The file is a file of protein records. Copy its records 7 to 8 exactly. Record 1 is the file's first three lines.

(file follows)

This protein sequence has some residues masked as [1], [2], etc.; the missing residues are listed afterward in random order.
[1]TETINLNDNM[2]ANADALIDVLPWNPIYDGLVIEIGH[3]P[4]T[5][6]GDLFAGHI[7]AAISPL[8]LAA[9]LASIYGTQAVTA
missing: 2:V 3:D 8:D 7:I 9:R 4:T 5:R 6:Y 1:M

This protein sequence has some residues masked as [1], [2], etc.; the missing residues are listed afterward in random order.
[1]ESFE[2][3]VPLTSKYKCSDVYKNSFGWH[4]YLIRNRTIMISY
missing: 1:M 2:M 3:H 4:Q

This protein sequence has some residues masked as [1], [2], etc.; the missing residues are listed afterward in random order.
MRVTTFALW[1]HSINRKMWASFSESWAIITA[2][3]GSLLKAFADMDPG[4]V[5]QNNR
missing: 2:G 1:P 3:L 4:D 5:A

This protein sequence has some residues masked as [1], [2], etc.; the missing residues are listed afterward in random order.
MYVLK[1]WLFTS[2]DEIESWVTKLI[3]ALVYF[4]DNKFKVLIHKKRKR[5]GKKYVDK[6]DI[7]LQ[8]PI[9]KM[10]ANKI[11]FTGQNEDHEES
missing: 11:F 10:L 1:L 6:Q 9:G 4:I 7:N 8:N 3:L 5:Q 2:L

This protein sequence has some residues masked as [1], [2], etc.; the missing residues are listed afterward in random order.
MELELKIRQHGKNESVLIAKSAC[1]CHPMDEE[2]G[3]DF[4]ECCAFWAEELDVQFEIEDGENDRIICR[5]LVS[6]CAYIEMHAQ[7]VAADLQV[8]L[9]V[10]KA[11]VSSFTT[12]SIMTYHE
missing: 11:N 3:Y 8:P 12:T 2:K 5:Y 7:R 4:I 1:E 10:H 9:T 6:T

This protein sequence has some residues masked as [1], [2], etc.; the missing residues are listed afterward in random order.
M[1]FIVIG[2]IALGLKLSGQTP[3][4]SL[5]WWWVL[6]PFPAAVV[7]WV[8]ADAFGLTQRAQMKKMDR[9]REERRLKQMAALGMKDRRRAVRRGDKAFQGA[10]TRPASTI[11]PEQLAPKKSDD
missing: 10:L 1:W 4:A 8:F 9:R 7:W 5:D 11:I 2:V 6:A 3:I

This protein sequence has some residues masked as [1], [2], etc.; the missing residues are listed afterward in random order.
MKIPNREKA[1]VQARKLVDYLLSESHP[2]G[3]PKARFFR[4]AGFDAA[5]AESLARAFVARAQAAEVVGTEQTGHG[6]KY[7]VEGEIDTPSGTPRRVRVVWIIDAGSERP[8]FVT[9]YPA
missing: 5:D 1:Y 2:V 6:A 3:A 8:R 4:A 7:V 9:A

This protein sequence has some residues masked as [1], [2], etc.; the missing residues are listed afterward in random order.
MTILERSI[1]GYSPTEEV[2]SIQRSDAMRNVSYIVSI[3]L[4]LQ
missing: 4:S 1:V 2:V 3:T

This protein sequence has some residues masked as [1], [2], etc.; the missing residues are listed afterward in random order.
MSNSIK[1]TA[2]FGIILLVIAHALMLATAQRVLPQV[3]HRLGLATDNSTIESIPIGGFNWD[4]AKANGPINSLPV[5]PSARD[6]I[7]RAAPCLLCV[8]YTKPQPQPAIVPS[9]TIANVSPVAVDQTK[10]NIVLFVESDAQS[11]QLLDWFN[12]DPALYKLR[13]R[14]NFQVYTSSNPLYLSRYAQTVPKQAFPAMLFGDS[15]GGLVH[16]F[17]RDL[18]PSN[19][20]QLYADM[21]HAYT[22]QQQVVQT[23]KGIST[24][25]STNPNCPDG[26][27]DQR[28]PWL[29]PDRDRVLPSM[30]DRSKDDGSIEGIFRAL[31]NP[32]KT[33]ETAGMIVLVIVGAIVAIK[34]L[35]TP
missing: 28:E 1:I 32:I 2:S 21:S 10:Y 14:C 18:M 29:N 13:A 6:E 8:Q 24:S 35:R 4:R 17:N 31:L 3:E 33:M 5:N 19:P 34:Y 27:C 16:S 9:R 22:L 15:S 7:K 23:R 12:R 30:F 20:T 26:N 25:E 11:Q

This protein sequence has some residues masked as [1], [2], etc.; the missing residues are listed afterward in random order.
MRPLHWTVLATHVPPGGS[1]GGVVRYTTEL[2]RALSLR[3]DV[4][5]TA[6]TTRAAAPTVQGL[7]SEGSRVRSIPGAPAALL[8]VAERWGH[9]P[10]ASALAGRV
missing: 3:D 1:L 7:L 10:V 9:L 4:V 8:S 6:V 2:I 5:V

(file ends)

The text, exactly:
This protein sequence has some residues masked as [1], [2], etc.; the missing residues are listed afterward in random order.
MKIPNREKA[1]VQARKLVDYLLSESHP[2]G[3]PKARFFR[4]AGFDAA[5]AESLARAFVARAQAAEVVGTEQTGHG[6]KY[7]VEGEIDTPSGTPRRVRVVWIIDAGSERP[8]FVT[9]YPA
missing: 5:D 1:Y 2:V 6:A 3:A 8:R 4:A 7:V 9:A

This protein sequence has some residues masked as [1], [2], etc.; the missing residues are listed afterward in random order.
MTILERSI[1]GYSPTEEV[2]SIQRSDAMRNVSYIVSI[3]L[4]LQ
missing: 4:S 1:V 2:V 3:T